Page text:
"Kong: Skull Island" Review
I was only 7 when the 2005 "King Kong" came out, and the massive Kong image on the posters, lobby displays and magazine covers shook me a bit. In fact, to this day, whenever I see a picture of that Kong, I still get a little bit of a jolt.
A dozen years later, Kong is back. However, “Kong: Skull Island” is a revamping - not a remake of any of the previous versions. And, happily for me at least, the new Kong has a softer look. And he’s leaner - and maybe not meaner.
It’s 1973. The Vietnam War is ending, and two representatives from a largely secret government division called Monarch are granted permission to head to a mysterious island in the Pacific to investigate strange happenings. They get a military escort - led by Colonel Packard (played by Samuel L. Jackson), who’s excited to have one more mission before having to return home. Some scientists, a photojournalist and a ace tracker join the expedition. Very quickly into their visit - Kong joins them as well. Those who survive Kong's initial attack must figure out how to get-off the island and how, or if, they should kill the incredible monster.
While "Kong: Skull Island" is star-studded, it’s a mixed bag when it comes to performances. Tom Hiddleston, as Air Captain James, and Brie Larson, as the camera-handy Mason, are too soft-spoken and far from compelling leads. Jackson brings his usual dose of high energy (and colorful vocabulary) as the military leader obsessed with winning, but his shtick is getting old. John Goodman, as the head of the expedition, goes through the motions.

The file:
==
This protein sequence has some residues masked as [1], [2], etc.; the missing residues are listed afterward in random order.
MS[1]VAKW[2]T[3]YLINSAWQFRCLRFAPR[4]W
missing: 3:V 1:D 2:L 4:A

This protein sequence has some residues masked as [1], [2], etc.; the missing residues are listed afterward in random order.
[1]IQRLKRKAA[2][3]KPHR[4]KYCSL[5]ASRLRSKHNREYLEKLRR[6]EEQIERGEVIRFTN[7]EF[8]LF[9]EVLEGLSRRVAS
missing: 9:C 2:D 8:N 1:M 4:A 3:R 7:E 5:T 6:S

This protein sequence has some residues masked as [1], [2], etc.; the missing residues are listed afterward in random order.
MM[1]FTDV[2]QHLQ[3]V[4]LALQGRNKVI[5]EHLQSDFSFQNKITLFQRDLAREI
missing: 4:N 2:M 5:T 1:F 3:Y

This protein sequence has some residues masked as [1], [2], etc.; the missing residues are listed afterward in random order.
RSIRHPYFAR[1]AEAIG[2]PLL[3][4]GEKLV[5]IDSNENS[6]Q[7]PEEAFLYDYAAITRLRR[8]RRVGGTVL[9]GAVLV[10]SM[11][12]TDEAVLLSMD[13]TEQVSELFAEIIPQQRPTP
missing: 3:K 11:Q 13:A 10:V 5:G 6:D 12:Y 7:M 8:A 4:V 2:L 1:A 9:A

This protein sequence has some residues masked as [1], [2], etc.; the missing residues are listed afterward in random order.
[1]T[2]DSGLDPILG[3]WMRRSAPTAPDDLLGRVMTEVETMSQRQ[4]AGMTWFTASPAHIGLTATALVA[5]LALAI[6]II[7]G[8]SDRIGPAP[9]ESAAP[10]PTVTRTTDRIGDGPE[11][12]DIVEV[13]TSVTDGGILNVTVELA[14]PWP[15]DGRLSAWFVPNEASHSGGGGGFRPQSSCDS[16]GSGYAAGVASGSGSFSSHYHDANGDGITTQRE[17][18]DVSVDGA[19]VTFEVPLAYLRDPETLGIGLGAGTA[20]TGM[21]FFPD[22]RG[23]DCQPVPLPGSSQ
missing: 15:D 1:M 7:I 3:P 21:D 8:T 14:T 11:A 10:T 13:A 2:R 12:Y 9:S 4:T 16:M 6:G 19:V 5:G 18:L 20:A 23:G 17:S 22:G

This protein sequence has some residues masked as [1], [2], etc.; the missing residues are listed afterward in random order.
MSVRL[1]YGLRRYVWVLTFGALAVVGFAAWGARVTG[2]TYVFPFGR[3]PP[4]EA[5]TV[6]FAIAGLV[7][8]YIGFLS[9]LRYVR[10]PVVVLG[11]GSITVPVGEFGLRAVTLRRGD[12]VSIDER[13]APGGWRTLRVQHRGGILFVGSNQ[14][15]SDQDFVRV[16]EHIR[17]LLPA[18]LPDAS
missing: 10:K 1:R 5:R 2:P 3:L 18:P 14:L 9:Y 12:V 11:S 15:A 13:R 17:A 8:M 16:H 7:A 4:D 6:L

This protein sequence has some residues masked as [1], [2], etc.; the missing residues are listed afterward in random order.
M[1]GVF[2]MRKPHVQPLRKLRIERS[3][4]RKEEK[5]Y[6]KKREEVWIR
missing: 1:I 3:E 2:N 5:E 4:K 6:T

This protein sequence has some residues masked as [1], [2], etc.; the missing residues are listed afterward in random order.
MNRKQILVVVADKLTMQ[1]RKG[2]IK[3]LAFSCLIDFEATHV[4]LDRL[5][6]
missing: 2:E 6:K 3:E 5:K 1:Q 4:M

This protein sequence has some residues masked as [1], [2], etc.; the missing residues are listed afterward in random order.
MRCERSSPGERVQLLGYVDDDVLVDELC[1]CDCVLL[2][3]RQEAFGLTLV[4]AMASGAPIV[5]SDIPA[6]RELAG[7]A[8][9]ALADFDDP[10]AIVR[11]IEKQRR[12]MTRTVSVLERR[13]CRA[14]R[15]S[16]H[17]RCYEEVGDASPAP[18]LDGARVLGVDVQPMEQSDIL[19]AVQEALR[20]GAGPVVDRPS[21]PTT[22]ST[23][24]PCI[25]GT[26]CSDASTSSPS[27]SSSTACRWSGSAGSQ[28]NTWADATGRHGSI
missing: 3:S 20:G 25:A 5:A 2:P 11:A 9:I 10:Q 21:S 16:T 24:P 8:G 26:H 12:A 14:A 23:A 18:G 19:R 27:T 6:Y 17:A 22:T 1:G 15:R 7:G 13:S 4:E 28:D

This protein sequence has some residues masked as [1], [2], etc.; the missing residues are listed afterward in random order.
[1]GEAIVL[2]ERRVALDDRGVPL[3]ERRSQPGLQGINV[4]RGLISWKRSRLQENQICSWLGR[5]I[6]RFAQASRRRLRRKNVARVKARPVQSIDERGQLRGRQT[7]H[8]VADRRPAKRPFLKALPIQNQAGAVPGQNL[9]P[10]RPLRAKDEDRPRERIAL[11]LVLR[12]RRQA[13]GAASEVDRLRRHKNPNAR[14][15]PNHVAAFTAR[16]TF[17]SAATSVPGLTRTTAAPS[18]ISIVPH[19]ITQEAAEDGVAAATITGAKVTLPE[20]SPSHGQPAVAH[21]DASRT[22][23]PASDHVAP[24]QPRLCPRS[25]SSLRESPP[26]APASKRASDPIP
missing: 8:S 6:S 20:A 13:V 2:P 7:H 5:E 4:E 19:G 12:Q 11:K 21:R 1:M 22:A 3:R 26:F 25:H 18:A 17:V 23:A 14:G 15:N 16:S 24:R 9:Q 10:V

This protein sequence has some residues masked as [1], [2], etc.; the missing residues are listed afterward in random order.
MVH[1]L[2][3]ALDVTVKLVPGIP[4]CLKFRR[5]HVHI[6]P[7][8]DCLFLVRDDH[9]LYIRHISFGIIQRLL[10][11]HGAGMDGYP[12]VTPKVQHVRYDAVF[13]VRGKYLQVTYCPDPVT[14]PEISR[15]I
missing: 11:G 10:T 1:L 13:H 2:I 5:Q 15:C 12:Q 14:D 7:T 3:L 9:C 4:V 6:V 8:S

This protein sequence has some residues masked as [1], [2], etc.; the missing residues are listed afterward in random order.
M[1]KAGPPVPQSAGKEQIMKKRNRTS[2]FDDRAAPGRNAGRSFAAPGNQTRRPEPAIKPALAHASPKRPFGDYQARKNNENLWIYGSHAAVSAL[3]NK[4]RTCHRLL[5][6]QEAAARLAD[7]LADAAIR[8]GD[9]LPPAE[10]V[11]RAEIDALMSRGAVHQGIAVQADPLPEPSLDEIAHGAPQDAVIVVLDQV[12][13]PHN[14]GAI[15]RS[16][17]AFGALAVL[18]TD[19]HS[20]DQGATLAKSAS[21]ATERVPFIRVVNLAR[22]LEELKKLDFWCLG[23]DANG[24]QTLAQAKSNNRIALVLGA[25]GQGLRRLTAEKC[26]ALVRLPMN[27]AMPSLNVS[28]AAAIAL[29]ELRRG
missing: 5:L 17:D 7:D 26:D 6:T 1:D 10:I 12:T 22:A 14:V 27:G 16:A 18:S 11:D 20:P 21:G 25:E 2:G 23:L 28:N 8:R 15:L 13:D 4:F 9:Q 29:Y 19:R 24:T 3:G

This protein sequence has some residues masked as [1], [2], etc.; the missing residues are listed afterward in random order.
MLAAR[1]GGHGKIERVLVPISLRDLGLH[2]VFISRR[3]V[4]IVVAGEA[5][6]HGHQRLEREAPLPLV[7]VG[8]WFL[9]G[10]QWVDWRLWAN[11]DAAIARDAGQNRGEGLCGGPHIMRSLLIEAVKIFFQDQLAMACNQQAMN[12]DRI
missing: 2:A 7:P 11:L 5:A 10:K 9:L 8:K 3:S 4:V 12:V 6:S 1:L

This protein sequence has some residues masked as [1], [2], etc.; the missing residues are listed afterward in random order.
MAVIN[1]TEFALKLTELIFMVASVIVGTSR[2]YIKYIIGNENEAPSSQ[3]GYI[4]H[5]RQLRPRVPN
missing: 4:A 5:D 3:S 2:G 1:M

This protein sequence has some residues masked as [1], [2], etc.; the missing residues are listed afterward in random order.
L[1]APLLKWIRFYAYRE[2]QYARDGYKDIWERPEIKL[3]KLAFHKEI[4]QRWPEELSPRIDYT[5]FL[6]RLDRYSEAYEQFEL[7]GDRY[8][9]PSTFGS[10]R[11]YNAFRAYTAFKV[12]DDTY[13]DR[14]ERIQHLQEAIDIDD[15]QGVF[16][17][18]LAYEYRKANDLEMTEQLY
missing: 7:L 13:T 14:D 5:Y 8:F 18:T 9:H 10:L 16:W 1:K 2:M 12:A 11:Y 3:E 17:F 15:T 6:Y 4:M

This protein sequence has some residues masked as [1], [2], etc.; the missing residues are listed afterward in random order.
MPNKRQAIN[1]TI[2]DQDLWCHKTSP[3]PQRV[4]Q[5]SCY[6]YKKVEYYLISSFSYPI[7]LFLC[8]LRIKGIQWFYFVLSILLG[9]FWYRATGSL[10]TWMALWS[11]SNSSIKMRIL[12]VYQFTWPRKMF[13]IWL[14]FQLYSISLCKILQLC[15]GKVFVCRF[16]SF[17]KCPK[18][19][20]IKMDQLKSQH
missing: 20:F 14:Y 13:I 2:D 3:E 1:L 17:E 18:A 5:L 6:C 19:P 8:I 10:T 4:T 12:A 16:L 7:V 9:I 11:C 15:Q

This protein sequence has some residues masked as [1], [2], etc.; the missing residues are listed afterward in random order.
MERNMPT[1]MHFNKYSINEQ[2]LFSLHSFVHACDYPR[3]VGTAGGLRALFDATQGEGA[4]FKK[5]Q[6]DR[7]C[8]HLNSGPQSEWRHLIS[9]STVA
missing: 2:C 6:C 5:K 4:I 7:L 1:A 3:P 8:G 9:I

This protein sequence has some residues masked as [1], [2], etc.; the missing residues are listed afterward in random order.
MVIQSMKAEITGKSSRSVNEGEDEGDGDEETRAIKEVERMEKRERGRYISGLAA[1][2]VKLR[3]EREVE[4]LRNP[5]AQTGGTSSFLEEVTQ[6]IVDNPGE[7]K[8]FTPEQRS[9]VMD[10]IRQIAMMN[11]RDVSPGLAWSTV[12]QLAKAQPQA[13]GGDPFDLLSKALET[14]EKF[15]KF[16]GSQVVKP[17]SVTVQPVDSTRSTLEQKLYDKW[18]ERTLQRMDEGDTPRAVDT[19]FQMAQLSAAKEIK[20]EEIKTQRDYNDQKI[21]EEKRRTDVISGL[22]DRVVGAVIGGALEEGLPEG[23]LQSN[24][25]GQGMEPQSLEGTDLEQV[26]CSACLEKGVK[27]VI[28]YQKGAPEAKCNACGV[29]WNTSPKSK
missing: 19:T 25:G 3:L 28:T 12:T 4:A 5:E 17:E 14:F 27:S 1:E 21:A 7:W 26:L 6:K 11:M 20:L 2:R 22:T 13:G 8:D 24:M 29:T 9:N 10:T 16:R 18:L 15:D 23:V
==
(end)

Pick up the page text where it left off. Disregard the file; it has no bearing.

There is a standout in the cast (besides The Big Ape, who’s tremendous) and that’s John C. Reilly, who plays Hank, a WWII pilot who’s been living on the island since being shot down 28 years ago. He’s without a doubt the most interesting and likable character of the bunch. Aside from Reilly and the Kong fighting sequences, which are epic in scale and incredibly impressive to watch, everything else about "Skull Island" feels way too ordinary. The script is flat and unimaginative, missing any creative spark that's key in modern-day, big-budget action movies. Just because it’s set in the 70’s doesn’t mean the narrative has to seem 40 years old.
Director Jordan Vogt-Roberts constantly uses slow-motion, random blasts of color in the scenery, and stylized editing - but none of it works here. We do get to meet more creatures than the mighty Kong - but their only purpose is to be obstacles for the humans (and time-fillers for the audience) before the inevitable final showdown…well, of this installment, at least.
Warner Bros. is setting the stage for their "Godzilla vs. Kong" movie in three years, which will follow "Godzilla 2" in 2019. The studio is trying to build a blockbuster classic movie-monsters franchise. Kong is clearly up for the task - but this film proves that most of the humans behind the scenes and in front of the camera are not.